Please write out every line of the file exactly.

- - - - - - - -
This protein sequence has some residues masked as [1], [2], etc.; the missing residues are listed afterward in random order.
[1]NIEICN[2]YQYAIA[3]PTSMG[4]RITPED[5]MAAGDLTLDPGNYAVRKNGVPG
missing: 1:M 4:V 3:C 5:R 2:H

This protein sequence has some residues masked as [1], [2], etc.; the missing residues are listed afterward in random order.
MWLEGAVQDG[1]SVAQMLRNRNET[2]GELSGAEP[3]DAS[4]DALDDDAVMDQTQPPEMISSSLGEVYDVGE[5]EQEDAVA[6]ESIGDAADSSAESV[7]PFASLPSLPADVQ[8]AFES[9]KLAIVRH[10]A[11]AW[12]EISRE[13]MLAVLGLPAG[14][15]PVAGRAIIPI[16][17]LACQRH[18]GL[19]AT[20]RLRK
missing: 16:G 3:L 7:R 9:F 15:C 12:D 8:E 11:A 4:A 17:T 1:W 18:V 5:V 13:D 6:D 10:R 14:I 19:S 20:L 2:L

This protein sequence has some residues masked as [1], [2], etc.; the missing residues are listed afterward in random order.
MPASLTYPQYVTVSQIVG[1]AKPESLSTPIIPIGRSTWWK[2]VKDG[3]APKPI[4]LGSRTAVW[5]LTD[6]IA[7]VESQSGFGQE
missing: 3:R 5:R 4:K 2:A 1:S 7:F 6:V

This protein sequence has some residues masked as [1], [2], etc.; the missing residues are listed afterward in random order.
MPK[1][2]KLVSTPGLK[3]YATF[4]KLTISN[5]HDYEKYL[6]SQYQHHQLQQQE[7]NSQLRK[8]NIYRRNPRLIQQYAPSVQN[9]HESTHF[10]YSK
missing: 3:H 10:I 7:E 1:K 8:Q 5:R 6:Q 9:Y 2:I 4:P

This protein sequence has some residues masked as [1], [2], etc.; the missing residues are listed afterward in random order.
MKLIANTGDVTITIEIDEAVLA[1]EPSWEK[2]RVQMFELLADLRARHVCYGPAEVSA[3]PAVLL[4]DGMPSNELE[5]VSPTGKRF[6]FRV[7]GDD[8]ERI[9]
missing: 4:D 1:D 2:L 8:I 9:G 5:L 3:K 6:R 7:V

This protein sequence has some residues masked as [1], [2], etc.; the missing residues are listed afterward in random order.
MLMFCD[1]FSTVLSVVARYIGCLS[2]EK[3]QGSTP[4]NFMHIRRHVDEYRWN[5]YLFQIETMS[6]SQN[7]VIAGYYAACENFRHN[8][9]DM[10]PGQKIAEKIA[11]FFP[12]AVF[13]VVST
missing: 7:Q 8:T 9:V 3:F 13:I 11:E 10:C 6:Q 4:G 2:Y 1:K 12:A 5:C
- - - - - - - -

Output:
This protein sequence has some residues masked as [1], [2], etc.; the missing residues are listed afterward in random order.
[1]NIEICN[2]YQYAIA[3]PTSMG[4]RITPED[5]MAAGDLTLDPGNYAVRKNGVPG
missing: 1:M 4:V 3:C 5:R 2:H

This protein sequence has some residues masked as [1], [2], etc.; the missing residues are listed afterward in random order.
MWLEGAVQDG[1]SVAQMLRNRNET[2]GELSGAEP[3]DAS[4]DALDDDAVMDQTQPPEMISSSLGEVYDVGE[5]EQEDAVA[6]ESIGDAADSSAESV[7]PFASLPSLPADVQ[8]AFES[9]KLAIVRH[10]A[11]AW[12]EISRE[13]MLAVLGLPAG[14][15]PVAGRAIIPI[16][17]LACQRH[18]GL[19]AT[20]RLRK
missing: 16:G 3:L 7:R 9:F 15:C 12:D 8:E 11:A 4:A 17:T 1:W 18:V 5:V 13:D 6:D 10:R 14:I 19:S 20:L 2:L

This protein sequence has some residues masked as [1], [2], etc.; the missing residues are listed afterward in random order.
MPASLTYPQYVTVSQIVG[1]AKPESLSTPIIPIGRSTWWK[2]VKDG[3]APKPI[4]LGSRTAVW[5]LTD[6]IA[7]VESQSGFGQE
missing: 3:R 5:R 4:K 2:A 1:S 7:F 6:V

This protein sequence has some residues masked as [1], [2], etc.; the missing residues are listed afterward in random order.
MPK[1][2]KLVSTPGLK[3]YATF[4]KLTISN[5]HDYEKYL[6]SQYQHHQLQQQE[7]NSQLRK[8]NIYRRNPRLIQQYAPSVQN[9]HESTHF[10]YSK
missing: 3:H 10:I 7:E 1:K 8:Q 5:R 6:Q 9:Y 2:I 4:P

This protein sequence has some residues masked as [1], [2], etc.; the missing residues are listed afterward in random order.
MKLIANTGDVTITIEIDEAVLA[1]EPSWEK[2]RVQMFELLADLRARHVCYGPAEVSA[3]PAVLL[4]DGMPSNELE[5]VSPTGKRF[6]FRV[7]GDD[8]ERI[9]
missing: 4:D 1:D 2:L 8:I 9:G 5:L 3:K 6:R 7:V

This protein sequence has some residues masked as [1], [2], etc.; the missing residues are listed afterward in random order.
MLMFCD[1]FSTVLSVVARYIGCLS[2]EK[3]QGSTP[4]NFMHIRRHVDEYRWN[5]YLFQIETMS[6]SQN[7]VIAGYYAACENFRHN[8][9]DM[10]PGQKIAEKIA[11]FFP[12]AVF[13]VVST
missing: 7:Q 8:T 9:V 3:F 13:I 11:E 10:C 6:Q 4:G 2:Y 1:K 12:A 5:C